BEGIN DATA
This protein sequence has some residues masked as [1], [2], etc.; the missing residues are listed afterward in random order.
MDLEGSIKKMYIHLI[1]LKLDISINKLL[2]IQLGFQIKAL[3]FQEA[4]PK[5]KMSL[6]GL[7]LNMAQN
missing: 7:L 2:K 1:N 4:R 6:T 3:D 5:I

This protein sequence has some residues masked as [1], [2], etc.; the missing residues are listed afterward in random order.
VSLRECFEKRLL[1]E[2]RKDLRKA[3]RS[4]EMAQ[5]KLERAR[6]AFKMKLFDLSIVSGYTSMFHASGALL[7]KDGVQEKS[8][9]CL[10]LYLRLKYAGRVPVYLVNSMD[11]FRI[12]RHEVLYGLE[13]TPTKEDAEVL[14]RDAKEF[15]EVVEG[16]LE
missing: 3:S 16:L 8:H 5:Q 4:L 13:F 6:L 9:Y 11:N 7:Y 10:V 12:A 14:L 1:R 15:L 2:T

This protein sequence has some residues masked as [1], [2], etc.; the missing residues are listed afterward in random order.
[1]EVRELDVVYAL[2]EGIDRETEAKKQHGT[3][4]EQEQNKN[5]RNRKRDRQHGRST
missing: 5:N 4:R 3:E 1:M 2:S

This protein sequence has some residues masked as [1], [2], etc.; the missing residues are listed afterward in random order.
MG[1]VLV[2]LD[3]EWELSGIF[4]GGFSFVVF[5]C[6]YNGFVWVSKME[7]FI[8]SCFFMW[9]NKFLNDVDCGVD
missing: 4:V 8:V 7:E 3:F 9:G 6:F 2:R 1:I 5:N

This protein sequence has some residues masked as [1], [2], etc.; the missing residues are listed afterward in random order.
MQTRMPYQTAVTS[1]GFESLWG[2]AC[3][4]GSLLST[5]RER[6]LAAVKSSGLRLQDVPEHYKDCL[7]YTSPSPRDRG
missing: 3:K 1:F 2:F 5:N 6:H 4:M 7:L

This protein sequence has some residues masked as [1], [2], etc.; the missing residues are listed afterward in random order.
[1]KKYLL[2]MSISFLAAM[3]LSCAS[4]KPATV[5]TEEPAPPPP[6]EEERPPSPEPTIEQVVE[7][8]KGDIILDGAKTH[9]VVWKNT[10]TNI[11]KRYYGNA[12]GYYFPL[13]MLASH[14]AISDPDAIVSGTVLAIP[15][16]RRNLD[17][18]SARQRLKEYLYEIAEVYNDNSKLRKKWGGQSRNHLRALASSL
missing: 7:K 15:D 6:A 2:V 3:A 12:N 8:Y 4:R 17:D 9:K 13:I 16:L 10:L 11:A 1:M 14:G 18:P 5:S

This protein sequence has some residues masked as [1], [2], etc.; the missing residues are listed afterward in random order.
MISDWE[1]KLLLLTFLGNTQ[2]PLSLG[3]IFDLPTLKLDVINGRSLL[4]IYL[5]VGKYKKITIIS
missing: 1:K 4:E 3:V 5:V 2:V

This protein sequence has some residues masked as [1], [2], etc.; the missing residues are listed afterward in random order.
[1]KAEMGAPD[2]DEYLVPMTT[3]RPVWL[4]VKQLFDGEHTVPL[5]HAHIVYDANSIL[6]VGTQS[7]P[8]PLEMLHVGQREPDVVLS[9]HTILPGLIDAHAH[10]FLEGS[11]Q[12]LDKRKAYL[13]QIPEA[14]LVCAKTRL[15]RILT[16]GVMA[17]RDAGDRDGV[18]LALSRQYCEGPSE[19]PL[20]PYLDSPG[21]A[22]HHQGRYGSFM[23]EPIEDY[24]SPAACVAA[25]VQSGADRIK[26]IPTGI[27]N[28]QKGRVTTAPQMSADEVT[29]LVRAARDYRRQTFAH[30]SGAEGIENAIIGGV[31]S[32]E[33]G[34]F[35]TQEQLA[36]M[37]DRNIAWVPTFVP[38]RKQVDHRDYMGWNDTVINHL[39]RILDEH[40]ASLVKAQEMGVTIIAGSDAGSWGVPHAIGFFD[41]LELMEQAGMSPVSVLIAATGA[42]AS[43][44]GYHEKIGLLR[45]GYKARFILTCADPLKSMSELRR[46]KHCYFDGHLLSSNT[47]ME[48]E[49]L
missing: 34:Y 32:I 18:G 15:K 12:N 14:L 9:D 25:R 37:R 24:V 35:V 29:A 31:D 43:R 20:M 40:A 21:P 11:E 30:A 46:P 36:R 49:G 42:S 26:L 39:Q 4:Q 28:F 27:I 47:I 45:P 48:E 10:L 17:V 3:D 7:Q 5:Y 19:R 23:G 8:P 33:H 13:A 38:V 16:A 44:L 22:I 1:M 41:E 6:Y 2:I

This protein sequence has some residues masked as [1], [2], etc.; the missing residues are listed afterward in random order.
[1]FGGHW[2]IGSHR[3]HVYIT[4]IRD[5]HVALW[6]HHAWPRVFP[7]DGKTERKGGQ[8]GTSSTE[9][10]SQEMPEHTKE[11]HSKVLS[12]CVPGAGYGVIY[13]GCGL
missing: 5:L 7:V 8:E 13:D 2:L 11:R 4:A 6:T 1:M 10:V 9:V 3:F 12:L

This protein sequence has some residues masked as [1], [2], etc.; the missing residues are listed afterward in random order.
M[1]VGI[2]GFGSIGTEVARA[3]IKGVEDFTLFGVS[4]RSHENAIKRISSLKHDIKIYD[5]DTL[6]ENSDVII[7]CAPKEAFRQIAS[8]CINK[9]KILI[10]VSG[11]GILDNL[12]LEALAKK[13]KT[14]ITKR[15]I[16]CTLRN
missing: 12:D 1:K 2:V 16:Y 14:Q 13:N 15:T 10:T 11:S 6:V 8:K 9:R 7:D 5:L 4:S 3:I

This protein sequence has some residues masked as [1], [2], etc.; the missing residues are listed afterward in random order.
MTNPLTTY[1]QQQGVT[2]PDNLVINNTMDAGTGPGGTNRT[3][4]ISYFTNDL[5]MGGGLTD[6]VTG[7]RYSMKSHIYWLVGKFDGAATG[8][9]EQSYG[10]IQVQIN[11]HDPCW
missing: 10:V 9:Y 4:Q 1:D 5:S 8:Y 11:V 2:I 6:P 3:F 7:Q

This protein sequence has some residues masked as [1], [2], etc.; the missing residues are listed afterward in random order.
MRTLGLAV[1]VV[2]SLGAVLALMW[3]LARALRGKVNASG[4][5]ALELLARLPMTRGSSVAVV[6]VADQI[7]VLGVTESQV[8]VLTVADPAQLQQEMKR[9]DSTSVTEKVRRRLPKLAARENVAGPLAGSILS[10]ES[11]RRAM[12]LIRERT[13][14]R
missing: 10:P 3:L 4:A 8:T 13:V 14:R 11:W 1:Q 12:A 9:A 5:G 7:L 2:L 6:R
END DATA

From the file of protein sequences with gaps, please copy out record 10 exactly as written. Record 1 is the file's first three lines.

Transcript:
This protein sequence has some residues masked as [1], [2], etc.; the missing residues are listed afterward in random order.
M[1]VGI[2]GFGSIGTEVARA[3]IKGVEDFTLFGVS[4]RSHENAIKRISSLKHDIKIYD[5]DTL[6]ENSDVII[7]CAPKEAFRQIAS[8]CINK[9]KILI[10]VSG[11]GILDNL[12]LEALAKK[13]KT[14]ITKR[15]I[16]CTLRN
missing: 12:D 1:K 2:V 16:Y 14:Q 13:N 15:T 10:T 11:S 6:V 8:K 9:R 7:D 5:L 4:S 3:I